Britain’s tennis star Andy Murray has waded into the row over Operacion Puerto by blasting a Spanish court’s order that the evidence be destroyed as “a joke”.
Murray called the order to destroy more than 200 blood bags “the biggest cover-up in sports history”.
It comes after Eufemiano Fuentes, a doctor specialising in sports medicine, today received a suspended one-year jail term for providing blood-doping services to cyclists.
Some 211 blood bags from 35 different people – believed to included a number of athletes from different sports – were seized as part of Operacion Puerto when Spanish police raided Fuente’s laboratory in 2006. However, the Madrid judge has rejected requests from anti-doping authorities and international sports federations to be allowed to analyse the blood bags and has ordered that they be destroyed.
That decision has been blasted by Murray, who said on Twitter: “operacion puerto case is beyond a joke… biggest cover up in sports history? why would court order blood bags to be destroyed? #coverup”.
UK Anti-Doping’s chief has also criticised the Spanish court’s order.
UKAD chief executive Andy Parkinson said: “We are disappointed in the decision by the Spanish authorities today.
“Dr Fuentes has admitted to having been involved in multiple prohibited doping activities, and linked with multiple unnamed athletes. It therefore cannot be right that these names will remain unknown and that no immediate action can be taken by the anti-doping community to protect our clean athletes.”
Anti-doping organisations who had hoped to identify other drugs cheats, and sources in the World Anti-Doping Agency (WADA) are hopeful that the Spanish anti-doping body will be able to appeal against the decision of the Madrid court.
Fuentes has also been banned from working as a doctor in sports medicine for four years at the end of the Operacion Puerto trial in Madrid.
The court also sentenced former cycling team official Ignacio Labarta to four months in jail, and acquitted three others on trial.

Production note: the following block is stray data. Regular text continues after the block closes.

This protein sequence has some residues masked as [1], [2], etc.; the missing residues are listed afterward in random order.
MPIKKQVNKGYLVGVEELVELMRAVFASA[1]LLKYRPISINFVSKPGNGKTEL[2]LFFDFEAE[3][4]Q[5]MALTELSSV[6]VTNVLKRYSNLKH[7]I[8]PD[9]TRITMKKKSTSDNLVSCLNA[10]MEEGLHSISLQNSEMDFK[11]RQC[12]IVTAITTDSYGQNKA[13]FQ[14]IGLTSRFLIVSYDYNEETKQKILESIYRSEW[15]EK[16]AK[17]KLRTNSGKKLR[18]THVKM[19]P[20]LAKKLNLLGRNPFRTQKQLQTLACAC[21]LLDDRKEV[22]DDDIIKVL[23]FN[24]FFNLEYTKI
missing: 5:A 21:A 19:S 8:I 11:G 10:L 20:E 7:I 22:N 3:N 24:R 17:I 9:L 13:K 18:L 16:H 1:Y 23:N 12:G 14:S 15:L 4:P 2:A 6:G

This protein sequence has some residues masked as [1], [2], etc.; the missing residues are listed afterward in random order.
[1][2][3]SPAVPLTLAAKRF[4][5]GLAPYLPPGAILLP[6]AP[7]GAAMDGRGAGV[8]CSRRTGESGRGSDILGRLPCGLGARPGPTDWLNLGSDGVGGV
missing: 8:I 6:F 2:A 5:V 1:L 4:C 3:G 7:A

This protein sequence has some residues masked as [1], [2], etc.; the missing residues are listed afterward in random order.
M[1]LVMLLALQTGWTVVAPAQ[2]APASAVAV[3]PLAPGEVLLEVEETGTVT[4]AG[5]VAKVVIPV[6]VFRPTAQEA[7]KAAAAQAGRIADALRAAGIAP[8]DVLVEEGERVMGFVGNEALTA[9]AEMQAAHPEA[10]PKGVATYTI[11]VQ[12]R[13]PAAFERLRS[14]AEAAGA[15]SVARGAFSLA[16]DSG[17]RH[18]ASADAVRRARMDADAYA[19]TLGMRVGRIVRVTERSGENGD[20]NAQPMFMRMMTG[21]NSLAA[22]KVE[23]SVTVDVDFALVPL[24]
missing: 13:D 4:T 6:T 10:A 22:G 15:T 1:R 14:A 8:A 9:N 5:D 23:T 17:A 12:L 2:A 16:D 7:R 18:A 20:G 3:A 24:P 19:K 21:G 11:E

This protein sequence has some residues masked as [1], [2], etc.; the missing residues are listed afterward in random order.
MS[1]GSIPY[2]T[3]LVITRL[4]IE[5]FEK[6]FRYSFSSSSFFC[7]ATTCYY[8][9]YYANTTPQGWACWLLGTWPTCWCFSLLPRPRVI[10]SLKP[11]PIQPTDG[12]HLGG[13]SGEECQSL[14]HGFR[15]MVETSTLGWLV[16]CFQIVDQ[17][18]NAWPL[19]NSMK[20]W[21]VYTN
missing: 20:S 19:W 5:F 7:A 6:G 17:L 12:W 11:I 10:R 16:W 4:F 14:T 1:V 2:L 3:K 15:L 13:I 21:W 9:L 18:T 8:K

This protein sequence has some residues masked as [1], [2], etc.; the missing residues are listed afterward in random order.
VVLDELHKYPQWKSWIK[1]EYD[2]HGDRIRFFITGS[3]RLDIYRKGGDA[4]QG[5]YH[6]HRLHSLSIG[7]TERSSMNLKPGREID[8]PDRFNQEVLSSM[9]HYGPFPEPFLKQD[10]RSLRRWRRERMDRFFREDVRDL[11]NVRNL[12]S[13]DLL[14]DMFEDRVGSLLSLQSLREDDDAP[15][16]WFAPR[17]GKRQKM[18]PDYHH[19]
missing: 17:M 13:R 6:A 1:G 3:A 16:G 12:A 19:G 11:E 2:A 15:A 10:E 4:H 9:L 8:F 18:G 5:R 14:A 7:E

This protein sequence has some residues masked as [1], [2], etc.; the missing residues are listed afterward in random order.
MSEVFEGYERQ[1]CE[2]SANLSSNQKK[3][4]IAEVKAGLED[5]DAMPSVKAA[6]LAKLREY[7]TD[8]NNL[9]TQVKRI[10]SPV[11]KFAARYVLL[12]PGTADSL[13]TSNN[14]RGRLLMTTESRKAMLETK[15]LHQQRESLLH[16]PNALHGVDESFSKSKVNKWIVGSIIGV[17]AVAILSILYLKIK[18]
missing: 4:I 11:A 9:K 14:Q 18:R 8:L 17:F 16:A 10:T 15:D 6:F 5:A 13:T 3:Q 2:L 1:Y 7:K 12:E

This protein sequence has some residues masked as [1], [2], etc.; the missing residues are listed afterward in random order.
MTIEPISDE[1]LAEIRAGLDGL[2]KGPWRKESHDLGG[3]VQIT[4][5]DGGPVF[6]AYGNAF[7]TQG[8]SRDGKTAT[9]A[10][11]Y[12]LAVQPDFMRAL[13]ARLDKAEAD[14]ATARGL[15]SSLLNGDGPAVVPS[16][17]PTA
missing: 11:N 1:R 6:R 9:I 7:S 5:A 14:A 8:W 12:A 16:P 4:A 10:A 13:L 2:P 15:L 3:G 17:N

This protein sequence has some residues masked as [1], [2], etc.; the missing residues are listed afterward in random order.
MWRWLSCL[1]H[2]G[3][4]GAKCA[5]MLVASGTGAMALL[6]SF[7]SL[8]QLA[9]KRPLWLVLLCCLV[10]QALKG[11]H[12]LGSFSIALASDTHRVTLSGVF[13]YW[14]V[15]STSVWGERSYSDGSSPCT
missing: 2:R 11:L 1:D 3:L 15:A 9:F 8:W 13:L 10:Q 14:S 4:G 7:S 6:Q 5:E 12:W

Fuentes had been accused of running one of the biggest doping rings in sport.
Although the investigation focused on cycling, WADA and the Spanish anti-doping agency had asked for access to the evidence to see if athletes from other sports were involved.
During his trial, Fuentes said that as well as cyclists, he had worked with runners, footballers and boxers, though he did not admit to facilitating doping.
WADA on Tuesday evening expressed its disappointment to dispose of the evidence and is currently weighing up whether to appeal the decision.
A statement on its website on Tuesday night said: “The decision to order the destruction of all the blood bags is particularly disappointing and unsatisfactory for WADA, and the whole anti-doping community.
“Access to this evidence motivated WADA’s involvement in this case. This would ensure appropriate sports sanction processes against the cheats who used Dr Fuentes’ services. The Court did consider that his conduct was a crime against public health.
“WADA is currently fully reviewing the decision and any possible appeal or other action with its Spanish legal advisors, and the Spanish National Anti-Doping Organisation (AEA).
“The deadline to appeal the case is 17 May.
“WADA will not make any further comment about this case until that date.”